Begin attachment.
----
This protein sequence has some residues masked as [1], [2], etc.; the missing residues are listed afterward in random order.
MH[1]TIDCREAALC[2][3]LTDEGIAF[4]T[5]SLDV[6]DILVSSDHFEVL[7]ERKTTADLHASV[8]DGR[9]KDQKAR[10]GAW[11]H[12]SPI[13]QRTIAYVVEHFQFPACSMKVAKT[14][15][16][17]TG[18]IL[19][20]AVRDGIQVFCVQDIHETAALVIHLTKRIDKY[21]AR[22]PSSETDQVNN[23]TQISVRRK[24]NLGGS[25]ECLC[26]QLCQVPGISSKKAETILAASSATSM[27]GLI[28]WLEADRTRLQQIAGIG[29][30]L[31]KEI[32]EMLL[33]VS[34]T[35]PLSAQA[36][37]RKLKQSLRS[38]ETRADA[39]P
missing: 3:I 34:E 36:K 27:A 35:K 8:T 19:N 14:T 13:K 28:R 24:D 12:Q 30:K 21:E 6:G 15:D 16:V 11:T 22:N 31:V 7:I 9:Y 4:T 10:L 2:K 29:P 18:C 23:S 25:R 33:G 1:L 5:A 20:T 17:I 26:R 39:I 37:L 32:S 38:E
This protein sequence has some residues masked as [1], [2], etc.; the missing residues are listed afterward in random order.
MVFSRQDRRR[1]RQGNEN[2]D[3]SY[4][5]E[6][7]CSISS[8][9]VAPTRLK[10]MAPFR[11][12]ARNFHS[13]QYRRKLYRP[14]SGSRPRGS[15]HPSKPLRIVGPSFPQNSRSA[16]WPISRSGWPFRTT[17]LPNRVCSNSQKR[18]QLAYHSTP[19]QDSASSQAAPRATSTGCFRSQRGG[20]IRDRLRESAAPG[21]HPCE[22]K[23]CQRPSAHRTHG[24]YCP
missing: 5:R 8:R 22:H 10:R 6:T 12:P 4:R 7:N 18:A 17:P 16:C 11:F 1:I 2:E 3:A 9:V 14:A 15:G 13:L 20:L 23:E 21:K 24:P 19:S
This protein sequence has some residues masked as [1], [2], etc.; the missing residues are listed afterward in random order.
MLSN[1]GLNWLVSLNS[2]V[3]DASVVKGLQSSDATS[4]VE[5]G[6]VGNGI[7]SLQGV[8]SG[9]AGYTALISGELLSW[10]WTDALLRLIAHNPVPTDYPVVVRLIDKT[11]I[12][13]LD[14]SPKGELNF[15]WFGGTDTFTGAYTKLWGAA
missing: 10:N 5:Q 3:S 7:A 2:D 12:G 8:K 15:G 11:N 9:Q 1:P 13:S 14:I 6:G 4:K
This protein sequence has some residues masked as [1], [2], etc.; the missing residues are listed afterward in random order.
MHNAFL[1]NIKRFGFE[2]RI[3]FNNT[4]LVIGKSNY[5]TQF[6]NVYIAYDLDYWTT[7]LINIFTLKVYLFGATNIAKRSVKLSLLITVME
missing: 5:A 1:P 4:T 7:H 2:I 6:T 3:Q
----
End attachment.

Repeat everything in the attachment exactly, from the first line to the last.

This protein sequence has some residues masked as [1], [2], etc.; the missing residues are listed afterward in random order.
MH[1]TIDCREAALC[2][3]LTDEGIAF[4]T[5]SLDV[6]DILVSSDHFEVL[7]ERKTTADLHASV[8]DGR[9]KDQKAR[10]GAW[11]H[12]SPI[13]QRTIAYVVEHFQFPACSMKVAKT[14][15][16][17]TG[18]IL[19][20]AVRDGIQVFCVQDIHETAALVIHLTKRIDKY[21]AR[22]PSSETDQVNN[23]TQISVRRK[24]NLGGS[25]ECLC[26]QLCQVPGISSKKAETILAASSATSM[27]GLI[28]WLEADRTRLQQIAGIG[29][30]L[31]KEI[32]EMLL[33]VS[34]T[35]PLSAQA[36][37]RKLKQSLRS[38]ETRADA[39]P
missing: 3:I 34:E 36:K 27:A 35:K 8:T 19:N 14:T 13:K 28:R 24:D 12:Q 30:K 21:E 6:G 15:D 16:V 11:T 22:N 31:V 7:I 9:Y 4:T 10:L 2:K 29:P 18:C 23:S 25:R 33:G 1:L 5:A 20:T 17:I 26:R 39:I 37:L 32:S 38:E
This protein sequence has some residues masked as [1], [2], etc.; the missing residues are listed afterward in random order.
MVFSRQDRRR[1]RQGNEN[2]D[3]SY[4][5]E[6][7]CSISS[8][9]VAPTRLK[10]MAPFR[11][12]ARNFHS[13]QYRRKLYRP[14]SGSRPRGS[15]HPSKPLRIVGPSFPQNSRSA[16]WPISRSGWPFRTT[17]LPNRVCSNSQKR[18]QLAYHSTP[19]QDSASSQAAPRATSTGCFRSQRGG[20]IRDRLRESAAPG[21]HPCE[22]K[23]CQRPSAHRTHG[24]YCP
missing: 5:R 8:R 22:H 10:R 6:T 12:P 4:R 7:N 18:A 17:P 16:C 11:F 1:I 2:E 3:A 9:V 14:A 15:G 13:L 20:L 23:E 21:K 24:P 19:S
This protein sequence has some residues masked as [1], [2], etc.; the missing residues are listed afterward in random order.
MLSN[1]GLNWLVSLNS[2]V[3]DASVVKGLQSSDATS[4]VE[5]G[6]VGNGI[7]SLQGV[8]SG[9]AGYTALISGELLSW[10]WTDALLRLIAHNPVPTDYPVVVRLIDKT[11]I[12][13]LD[14]SPKGELNF[15]WFGGTDTFTGAYTKLWGAA
missing: 10:N 5:Q 3:S 7:A 2:D 12:G 8:K 15:G 11:N 9:Q 1:P 13:S 14:I 6:G 4:K
This protein sequence has some residues masked as [1], [2], etc.; the missing residues are listed afterward in random order.
MHNAFL[1]NIKRFGFE[2]RI[3]FNNT[4]LVIGKSNY[5]TQF[6]NVYIAYDLDYWTT[7]LINIFTLKVYLFGATNIAKRSVKLSLLITVME
missing: 5:A 1:P 4:T 7:H 2:I 6:T 3:Q